After 20 years, UNC Charlotte’s women’s and gender studies department is still hoping to establish their own major. It was originally announced that the major would be offered in the fall 2019 semester, but by then, the issue had not even come up on the Board of Governors’ agenda. Now, the earliest the B.A. in women’s and gender studies will be available is fall 2020.
Coursework for the program, which was originally just women’s studies, began in the 1970s. The concentration in women’s studies was approved in 1984 after years of negotiations led by Dr. Ann Carver, who also taught in the English department and black studies program. The minor began in the 1990s and has grown 330% since 2005 with a total of 300 enrolled students today.
The request to plan the major began in 2014. In the 2017-18 school year, UNC Charlotte administration approved it and submitted a request to establish in Jan. 2018. The second request was approved and sent to the UNC System Office by Jan. 2019.
The UNC System approved the proposal with overwhelming support in April 2019 and sent it off to the Board of Governors, where it remains. The major must first be approved by the Committee on Educational Planning, Policies, and Programs before the entire Board can vote. It was originally set on the committee’s September agenda, but still has not been discussed.
Progress may have been stunted by an anonymous letter discouraging members of the Board of Governors from approving the major.
“It had a lot of false information, saying we hired somebody to create the proposal for us. It tried to paint the unit as being overly-radical. It turns activism into a bad word and doesn’t capture what we do. It’s fear-mongering,” said Director Dr. Janaka Lewis.
The letter criticized specific classes, like “Books for Girls” and “Modern Gay America.”
When asked whether she thinks the letter is the cause for the Board of Governors’ delay, Lewis said, “I definitely think it didn’t help the vote. I think anyone who may have been on the fence could have potentially been swayed.”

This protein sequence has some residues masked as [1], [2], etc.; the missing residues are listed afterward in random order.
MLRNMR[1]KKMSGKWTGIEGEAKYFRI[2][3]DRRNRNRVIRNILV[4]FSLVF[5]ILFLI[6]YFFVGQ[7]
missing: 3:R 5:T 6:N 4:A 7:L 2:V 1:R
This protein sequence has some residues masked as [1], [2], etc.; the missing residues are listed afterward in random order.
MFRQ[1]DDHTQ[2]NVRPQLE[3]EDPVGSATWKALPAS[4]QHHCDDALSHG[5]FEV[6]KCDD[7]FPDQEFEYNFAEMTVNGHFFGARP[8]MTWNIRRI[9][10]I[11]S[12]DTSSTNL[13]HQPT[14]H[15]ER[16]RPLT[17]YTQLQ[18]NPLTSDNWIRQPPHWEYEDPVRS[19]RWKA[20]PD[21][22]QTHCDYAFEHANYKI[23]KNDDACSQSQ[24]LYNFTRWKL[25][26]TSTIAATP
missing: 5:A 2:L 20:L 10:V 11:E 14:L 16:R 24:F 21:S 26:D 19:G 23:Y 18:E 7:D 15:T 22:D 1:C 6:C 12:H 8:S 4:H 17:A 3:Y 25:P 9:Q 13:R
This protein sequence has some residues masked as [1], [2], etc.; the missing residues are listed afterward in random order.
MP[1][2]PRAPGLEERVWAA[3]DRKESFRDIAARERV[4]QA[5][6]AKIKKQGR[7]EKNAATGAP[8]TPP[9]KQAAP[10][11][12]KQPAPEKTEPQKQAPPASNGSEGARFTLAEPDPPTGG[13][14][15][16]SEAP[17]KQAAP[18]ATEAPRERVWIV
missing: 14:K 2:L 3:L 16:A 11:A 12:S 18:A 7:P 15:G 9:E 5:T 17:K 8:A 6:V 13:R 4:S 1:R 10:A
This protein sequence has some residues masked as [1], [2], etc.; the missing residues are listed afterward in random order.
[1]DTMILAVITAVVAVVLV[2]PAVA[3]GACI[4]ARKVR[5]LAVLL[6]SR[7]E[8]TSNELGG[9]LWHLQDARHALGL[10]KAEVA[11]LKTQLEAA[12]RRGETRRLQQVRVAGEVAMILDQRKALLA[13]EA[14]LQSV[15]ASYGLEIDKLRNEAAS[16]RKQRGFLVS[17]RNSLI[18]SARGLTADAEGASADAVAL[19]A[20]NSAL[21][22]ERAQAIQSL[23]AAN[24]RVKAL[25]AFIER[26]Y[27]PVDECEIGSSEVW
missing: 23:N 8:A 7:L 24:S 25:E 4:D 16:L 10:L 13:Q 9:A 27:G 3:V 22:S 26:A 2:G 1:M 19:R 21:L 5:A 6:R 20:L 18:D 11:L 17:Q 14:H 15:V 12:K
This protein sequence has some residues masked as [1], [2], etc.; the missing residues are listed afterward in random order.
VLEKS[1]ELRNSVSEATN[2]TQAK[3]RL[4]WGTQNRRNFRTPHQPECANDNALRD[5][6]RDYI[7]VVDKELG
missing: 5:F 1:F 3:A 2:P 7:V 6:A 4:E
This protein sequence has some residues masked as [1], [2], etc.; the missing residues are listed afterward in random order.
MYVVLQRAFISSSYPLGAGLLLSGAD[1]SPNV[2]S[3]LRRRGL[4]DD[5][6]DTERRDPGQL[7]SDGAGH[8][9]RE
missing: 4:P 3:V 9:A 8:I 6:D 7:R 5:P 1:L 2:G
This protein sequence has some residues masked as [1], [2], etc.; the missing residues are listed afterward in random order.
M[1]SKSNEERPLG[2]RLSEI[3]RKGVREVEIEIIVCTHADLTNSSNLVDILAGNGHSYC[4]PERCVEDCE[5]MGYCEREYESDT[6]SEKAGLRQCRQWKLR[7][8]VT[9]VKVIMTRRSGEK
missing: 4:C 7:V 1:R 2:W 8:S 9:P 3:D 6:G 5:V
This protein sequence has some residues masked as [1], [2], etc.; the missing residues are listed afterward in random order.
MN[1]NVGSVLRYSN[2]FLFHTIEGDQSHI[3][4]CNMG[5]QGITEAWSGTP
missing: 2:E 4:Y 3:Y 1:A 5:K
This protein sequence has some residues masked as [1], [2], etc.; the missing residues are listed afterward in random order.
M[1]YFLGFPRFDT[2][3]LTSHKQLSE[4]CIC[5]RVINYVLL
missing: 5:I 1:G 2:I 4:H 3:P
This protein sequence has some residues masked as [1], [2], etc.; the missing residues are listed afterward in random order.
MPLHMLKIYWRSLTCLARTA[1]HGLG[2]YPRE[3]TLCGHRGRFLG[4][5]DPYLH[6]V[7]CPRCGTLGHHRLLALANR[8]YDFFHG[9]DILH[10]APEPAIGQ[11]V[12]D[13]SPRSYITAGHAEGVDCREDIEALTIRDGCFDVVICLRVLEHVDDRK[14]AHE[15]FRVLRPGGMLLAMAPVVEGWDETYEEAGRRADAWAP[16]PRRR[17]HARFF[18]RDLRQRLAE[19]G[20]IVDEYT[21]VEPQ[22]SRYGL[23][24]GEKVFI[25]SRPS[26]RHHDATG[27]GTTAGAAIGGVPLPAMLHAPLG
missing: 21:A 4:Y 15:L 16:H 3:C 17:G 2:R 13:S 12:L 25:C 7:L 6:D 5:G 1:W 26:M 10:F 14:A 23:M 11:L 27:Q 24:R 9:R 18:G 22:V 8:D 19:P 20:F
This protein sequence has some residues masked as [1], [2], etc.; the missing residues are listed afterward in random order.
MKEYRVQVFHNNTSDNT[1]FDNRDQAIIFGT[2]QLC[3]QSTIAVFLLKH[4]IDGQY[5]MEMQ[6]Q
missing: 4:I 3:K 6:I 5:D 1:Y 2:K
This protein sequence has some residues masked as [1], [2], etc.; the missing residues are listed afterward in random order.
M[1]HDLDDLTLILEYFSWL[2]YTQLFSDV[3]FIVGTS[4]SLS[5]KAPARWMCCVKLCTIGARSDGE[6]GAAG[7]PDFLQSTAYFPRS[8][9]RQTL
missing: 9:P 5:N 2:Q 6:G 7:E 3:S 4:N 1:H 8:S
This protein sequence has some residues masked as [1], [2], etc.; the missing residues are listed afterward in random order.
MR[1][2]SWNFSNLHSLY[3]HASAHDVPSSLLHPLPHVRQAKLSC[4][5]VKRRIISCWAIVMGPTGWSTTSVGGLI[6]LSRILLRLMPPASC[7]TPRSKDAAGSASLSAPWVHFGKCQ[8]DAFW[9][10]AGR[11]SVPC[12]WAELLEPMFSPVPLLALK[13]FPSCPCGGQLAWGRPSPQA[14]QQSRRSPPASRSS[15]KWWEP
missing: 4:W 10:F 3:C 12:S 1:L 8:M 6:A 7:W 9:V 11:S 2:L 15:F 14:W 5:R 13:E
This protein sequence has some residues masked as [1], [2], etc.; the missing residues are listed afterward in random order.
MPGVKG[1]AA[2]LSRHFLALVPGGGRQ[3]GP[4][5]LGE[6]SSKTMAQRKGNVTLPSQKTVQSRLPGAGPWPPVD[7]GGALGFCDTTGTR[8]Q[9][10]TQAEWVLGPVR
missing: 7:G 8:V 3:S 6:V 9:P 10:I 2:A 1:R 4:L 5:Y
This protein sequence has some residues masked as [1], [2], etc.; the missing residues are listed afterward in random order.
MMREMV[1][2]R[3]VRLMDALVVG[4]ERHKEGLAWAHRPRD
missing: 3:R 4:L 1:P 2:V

The Bachelor of Arts in Women’s and Gender Studies (WGST) is a 33-credit degree program that will be delivered in-person with some online courses available and include two optional concentrations: “Gender, Health, and Culture” and “Gender, Diversity, and Leadership.” The program will be interdisciplinary, and offer many cross-listed courses with departments like political science, Africana studies and biology.
Lewis says that recently, the marketability of the program has been called into question.
“I would love to say every major is being considered in terms of jobs, but I think there’s been a special attention to what types of jobs students can get with a women’s and gender studies program. Our minors are in corporate, nonprofit, STEM, law. Students can do whatever they want with the major.”
Lewis added that the major is interdisciplinary and impacts every aspect of society. “Going through this program can help reduce harm at corporate levels and in society and help others acclimate. It’s not just about what we’re doing in a bubble. It’s about what we’re doing in society. There’s a stereotype that we’re just a breeding ground for women running wild.”
UNC Charlotte explained in a statement why they support the proposed women’s and gender studies major. “Currently, UNC Charlotte has 300 students enrolled in the women and gender studies minor, a program which has outpaced the growth of the University during the past decade. Based on survey data and third-party research, there is high student interest for a major coupled with strong external demand in the Charlotte region for the interdisciplinary skills and leadership competencies emphasized in the program.
“Employers rank the ability to lead and work with diverse populations as a priority for potential employees, and this proposed major would allow the University to prepare students for the changing business landscape by equipping them to recognize the current systems in place to help advance greater diversity in leadership roles in the workplace.
“In addition, similar institutions in North Carolina, including five universities within the UNC System, offer a major in women and gender studies to meet the changing demands of the future workforce.”
The writing, rhetoric and digital studies major was proposed at the same time as the women’s and gender studies major but was passed by the Board of Governors in September. Lewis says the two departments worked closely on their proposals.
Even after the major is approved, it has to be filed with the Department of Education, which can take up to 6 months. If it’s not approved, it will have to go through all of the steps for approval again; this time under the supervision of a new UNC Charlotte chancellor.
“I think the responsibility of a governing board to its institutions is to do whatever is in the best interest of the students and the institution, and I think everyone has already said that that’s the case,” said Lewis.